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The Tufts Daily
Where you read it first | Saturday, April 20, 2024

The Casual Death of Education: Lots of children left behind

George W. Bush pushed for a bill called No Children Left Behind, which has ironically allowed many kids to be left behind.

The Causal Decline of Education column graphic
Graphic by Bex Povill

Imagine that you are a kid in middle school, and you are struggling with algebra. You go in, take a midterm and score a C. Not bad, but also not great. To improve your next test score, you’re hoping to receive some extra attention from the teacher and maybe some out-of-class tutoring. Now imagine if none of those things happen. Instead, your school is closed, your teachers have been fired and you must move to another school. Unfortunately, this isn’t an imaginary situation, it is the reality being lived by millions of American students and teachers at this very moment.

This was the reality created by the No Child Left Behind Act passed in 2001 under former President George W. Bush. The NCLB was an update to the Elementary and Secondary Education Act of 1965 and intended to bring millions of school-age children into the future of learning and achievement. It made sure that all American public school students were subjected to testing in reading and math from third to eighth grade.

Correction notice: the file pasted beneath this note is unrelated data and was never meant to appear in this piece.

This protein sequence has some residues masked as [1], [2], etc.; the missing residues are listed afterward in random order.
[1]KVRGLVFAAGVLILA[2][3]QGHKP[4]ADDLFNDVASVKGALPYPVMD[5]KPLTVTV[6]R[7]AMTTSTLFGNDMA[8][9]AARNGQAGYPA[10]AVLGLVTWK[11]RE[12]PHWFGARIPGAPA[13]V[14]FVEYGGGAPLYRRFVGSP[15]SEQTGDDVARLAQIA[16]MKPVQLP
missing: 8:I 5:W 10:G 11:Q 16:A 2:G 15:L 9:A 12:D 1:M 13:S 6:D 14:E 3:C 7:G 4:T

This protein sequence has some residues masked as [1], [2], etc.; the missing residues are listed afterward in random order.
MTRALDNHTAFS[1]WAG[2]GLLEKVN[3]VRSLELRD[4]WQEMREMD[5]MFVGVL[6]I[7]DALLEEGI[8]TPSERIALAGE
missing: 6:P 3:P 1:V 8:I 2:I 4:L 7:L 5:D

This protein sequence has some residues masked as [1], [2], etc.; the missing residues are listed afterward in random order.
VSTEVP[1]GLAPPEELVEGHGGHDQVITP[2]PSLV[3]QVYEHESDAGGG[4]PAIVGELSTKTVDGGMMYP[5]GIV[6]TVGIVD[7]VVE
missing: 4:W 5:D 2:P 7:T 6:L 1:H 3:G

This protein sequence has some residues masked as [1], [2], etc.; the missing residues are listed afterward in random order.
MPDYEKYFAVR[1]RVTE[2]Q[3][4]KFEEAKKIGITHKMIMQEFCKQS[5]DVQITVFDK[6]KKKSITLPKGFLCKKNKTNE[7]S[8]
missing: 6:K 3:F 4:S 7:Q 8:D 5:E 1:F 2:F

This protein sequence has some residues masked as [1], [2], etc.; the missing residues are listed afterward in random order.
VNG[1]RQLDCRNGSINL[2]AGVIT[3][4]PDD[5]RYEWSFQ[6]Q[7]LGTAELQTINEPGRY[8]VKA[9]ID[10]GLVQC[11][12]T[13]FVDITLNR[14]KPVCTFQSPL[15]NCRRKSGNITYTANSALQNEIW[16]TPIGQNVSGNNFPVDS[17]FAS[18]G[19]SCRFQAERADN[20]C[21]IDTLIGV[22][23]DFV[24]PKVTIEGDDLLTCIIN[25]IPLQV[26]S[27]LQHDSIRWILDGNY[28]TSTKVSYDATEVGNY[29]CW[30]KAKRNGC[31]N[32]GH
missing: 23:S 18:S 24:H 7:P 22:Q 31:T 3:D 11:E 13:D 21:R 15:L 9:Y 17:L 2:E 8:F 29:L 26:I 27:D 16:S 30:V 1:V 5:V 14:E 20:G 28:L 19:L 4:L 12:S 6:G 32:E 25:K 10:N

Each school was then evaluated based on their students’ scores. If certain groups of students failed to make adequate progress, the school would be penalized by the federal government. These sanctions could range from firing individual teachers to temporarily shuttering entire schools. By mid-2012, tens of thousands of schools had faced punitive action, and nearly 6,000 schools had been restructured. NCLB was replaced by the Every Student Succeed Act in 2015, which relaxed certain requirements but still focused heavily on testing.

The real issue with NCLB is that it has shifted the focus of American schools to be hyperfixated on standardized testing. This has left millions of students unprepared for real-world challenges and teachers unable to teach their own curricula or make their own lessons. Standardized testing hurts students who aren’t good test takers by leaving little opportunity to show proficiency in other areas of learning.

The negative effects of the bill disproportionately impact low-income Black and Hispanic students. These disadvantaged communities have historically suffered from lower test scores and below-average achievement; the penalties that resulted from NCLB have devastated public schools serving minorities by slashing teachers, ousting leadership and increasing testing. A 2012 study found that the NCLB intervention that required low-performing schools to offer free tutoring had no significant impact on test scores in six Milwaukee school districts.

While NCLB was replaced in 2015 by the ESSA, its impact still lingers in our educational system to this day. The endless testing, restructuring and bureaucratization have had little positive impact on the actual learning of Americans. It is time to step away from the destructive cycle of NCLB and rethink our educational policy from a structural level.